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Big budget Russian-Armenian production portrays a tragedy that claimed the lives of 25,000 Armenians and left more than half a million people homeless, at the very end of the Soviet era - from the Tallinn Black Nights Film Festival

QUICK SNAP: LIVE FROM THE TALLINN BLACK NIGHTS FILM FESTIVAL

The Armenian genocide of 1915-17, when the Ottomans exterminated up to 1.5 million people (often in extremely cruel and inhumane ways) is a well documented event. But it isn’t the only tragedy that befell the Armenian people in the 20th century. There has been a far more more recent yet lesser-known disaster. On December 7th 1988, shortly before the collapse of the Soviet Union, the Spitak earthquake hit the northern region of the country. While the number of casualties is inferior to the 1915-17 genocide and the deaths weren’t man-inflicted, the scars still remain in the body and the mind of those who survived the earthquake.

The middle-aged and handsome Ghor (Lernik Harutyunyan) has left his wife, daughter and parents behind in search of a better life in Russia. When the earthquake hits Armenia, he attempts to phone his family, but all of the telephone lines have been destroyed. He leaves a woman behind (presumably a lover) and returns in search of his family. Upon arrival, he witness death and destruction everyone, with people desperately scrambling the rubble in search of their relatives, and the rescue operations unable to cope with the high demands.

The photography is splendid. The debris blends with below-freezing temperatures providing the whole film a somber palette ranging between grey and blue. The settings are extremely realistic. The moment a school roof is removed only to reveal several children frozen to death is particularly harrowing. Parallel to Ghor’s search, we see his injured wife and daughter attempting to find a way out of the debris where they are trapped. The film structure is very conventional, revolving mostly around these two narrative arcs (Ghor’s search versus daughter/mother entrapment) which will presumably meet and offer a happy resolution at the end.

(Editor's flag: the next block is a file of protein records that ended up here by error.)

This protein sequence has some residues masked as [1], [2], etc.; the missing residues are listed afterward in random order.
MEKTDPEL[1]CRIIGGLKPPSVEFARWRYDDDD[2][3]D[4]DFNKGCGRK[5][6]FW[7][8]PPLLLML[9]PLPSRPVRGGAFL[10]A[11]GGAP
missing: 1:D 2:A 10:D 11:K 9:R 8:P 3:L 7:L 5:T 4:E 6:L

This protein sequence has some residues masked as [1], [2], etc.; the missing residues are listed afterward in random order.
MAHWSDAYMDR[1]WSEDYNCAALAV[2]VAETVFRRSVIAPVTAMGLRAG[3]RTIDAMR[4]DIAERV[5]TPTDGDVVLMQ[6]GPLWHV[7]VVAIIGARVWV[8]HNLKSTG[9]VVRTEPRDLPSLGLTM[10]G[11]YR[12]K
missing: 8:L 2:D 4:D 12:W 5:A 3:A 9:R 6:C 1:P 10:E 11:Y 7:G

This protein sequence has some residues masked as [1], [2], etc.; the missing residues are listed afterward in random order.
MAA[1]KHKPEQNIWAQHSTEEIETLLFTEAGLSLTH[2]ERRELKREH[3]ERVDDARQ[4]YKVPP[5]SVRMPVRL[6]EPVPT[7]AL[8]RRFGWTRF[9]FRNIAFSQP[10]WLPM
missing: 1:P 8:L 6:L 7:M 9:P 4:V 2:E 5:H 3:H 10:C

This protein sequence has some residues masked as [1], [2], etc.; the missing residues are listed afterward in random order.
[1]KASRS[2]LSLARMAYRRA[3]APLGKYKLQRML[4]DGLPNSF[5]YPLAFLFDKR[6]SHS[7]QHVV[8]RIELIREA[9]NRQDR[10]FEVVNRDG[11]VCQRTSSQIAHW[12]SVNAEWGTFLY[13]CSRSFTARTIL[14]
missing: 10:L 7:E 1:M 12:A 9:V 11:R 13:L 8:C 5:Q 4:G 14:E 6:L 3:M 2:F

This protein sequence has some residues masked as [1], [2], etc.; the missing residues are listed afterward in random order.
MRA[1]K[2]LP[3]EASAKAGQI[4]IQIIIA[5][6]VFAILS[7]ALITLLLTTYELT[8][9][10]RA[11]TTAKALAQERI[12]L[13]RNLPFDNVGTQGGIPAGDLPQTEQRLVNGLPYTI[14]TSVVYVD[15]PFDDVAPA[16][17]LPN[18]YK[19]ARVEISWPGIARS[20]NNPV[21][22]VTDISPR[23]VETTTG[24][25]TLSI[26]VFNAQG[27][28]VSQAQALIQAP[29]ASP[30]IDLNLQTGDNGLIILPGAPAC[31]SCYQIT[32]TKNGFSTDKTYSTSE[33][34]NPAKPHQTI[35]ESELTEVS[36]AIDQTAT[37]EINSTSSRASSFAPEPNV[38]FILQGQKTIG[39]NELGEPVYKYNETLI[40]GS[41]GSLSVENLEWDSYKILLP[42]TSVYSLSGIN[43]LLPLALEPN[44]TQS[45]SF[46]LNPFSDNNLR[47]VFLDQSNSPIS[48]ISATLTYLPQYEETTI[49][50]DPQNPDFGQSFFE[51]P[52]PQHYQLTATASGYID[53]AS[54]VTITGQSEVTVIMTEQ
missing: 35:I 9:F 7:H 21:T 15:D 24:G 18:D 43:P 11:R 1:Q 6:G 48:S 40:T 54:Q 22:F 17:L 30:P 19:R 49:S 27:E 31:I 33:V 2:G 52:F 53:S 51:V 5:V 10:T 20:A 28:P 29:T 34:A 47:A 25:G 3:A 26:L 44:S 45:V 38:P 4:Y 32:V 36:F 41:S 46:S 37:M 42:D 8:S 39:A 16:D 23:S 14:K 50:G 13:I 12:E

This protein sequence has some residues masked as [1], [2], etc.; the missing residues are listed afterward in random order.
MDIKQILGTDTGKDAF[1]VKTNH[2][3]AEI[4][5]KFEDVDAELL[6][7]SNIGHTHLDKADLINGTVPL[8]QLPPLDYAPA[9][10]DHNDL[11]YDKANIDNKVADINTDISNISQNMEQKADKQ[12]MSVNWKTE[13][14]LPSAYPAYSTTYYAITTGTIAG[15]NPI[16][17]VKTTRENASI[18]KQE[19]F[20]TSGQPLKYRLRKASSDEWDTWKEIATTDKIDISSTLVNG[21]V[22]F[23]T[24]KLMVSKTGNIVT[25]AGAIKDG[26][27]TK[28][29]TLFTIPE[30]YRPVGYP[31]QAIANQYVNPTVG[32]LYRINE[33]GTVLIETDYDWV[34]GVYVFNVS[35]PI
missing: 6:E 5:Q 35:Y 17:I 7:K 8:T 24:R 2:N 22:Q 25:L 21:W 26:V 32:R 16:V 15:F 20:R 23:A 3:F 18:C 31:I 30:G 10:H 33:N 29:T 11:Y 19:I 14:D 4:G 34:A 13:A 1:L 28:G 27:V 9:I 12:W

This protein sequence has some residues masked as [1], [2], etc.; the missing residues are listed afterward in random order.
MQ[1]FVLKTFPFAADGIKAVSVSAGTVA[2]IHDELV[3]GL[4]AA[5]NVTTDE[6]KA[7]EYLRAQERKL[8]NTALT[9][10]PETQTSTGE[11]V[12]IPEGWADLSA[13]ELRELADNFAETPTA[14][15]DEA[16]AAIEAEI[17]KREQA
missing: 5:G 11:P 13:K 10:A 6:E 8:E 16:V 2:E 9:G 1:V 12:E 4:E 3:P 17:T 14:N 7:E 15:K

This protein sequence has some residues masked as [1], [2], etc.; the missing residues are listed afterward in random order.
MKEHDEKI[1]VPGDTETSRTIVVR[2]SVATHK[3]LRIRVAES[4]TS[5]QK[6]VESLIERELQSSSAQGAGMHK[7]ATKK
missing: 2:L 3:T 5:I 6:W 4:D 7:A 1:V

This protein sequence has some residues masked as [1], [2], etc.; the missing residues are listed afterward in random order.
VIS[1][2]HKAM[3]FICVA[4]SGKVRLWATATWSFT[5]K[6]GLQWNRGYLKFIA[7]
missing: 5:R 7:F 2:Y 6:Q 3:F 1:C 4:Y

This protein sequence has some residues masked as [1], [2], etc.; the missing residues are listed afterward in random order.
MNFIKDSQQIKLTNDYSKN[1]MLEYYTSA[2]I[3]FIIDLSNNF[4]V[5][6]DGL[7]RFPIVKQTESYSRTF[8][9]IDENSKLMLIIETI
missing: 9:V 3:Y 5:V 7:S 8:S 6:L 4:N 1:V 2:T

While effective enough as a disaster drama, Spitak also has a few problems. The climax at the end gets diluted by some half-baked symbolisms (including an awkward rabbit costume), and the ending isn’t as powerful as it could have been. The fact that Ghor’s and his wife’s relation is hardly explored (except in some very short and mawkish flashbacks) prevents us viewers from feeling as much empathy as we should with the desperate male protagonist. Also, some subplots – such as a young and pretty French journalist photographing the dead – feel a little arbitrary and disconnected.

Spitak was selected as the Armenian entry for the Best Foreign Language Film at the 91st Academy Awards. It shows at the 22nd Tallinn Black Nights Film Festival, which is taking place right now. DMovies is live at the event as a special guest.


By Victor Fraga - 22-11-2018

Victor Fraga is a Brazilian born and London-based journalist and filmmaker with more than 20 years of involvement in the cinema industry and beyond. He is an LGBT writer, and describes himself as a di...

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